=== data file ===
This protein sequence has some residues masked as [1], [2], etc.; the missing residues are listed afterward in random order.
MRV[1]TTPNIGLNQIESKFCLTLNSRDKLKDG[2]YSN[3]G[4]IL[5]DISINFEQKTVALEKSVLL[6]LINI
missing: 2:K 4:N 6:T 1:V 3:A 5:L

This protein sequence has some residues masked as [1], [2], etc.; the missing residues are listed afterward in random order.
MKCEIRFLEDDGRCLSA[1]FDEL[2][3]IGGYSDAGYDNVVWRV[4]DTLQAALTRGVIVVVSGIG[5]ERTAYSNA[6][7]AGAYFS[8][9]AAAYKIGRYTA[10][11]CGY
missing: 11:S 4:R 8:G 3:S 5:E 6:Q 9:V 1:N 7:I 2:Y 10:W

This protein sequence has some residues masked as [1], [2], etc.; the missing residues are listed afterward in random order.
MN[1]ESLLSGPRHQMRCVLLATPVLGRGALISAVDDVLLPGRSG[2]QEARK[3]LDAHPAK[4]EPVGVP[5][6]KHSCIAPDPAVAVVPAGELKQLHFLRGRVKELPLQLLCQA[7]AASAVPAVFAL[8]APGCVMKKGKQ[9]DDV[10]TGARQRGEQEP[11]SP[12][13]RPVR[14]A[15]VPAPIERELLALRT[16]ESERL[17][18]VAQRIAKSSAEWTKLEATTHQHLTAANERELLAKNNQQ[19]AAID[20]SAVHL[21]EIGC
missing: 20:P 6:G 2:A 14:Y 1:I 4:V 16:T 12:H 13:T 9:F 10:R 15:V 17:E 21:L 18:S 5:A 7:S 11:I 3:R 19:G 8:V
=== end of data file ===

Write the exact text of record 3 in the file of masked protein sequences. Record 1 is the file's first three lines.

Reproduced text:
This protein sequence has some residues masked as [1], [2], etc.; the missing residues are listed afterward in random order.
MN[1]ESLLSGPRHQMRCVLLATPVLGRGALISAVDDVLLPGRSG[2]QEARK[3]LDAHPAK[4]EPVGVP[5][6]KHSCIAPDPAVAVVPAGELKQLHFLRGRVKELPLQLLCQA[7]AASAVPAVFAL[8]APGCVMKKGKQ[9]DDV[10]TGARQRGEQEP[11]SP[12][13]RPVR[14]A[15]VPAPIERELLALRT[16]ESERL[17][18]VAQRIAKSSAEWTKLEATTHQHLTAANERELLAKNNQQ[19]AAID[20]SAVHL[21]EIGC
missing: 20:P 6:G 2:A 14:Y 1:I 4:V 16:T 12:H 13:T 9:F 10:R 15:V 17:E 21:L 18:S 5:A 7:S 11:I 3:R 19:G 8:V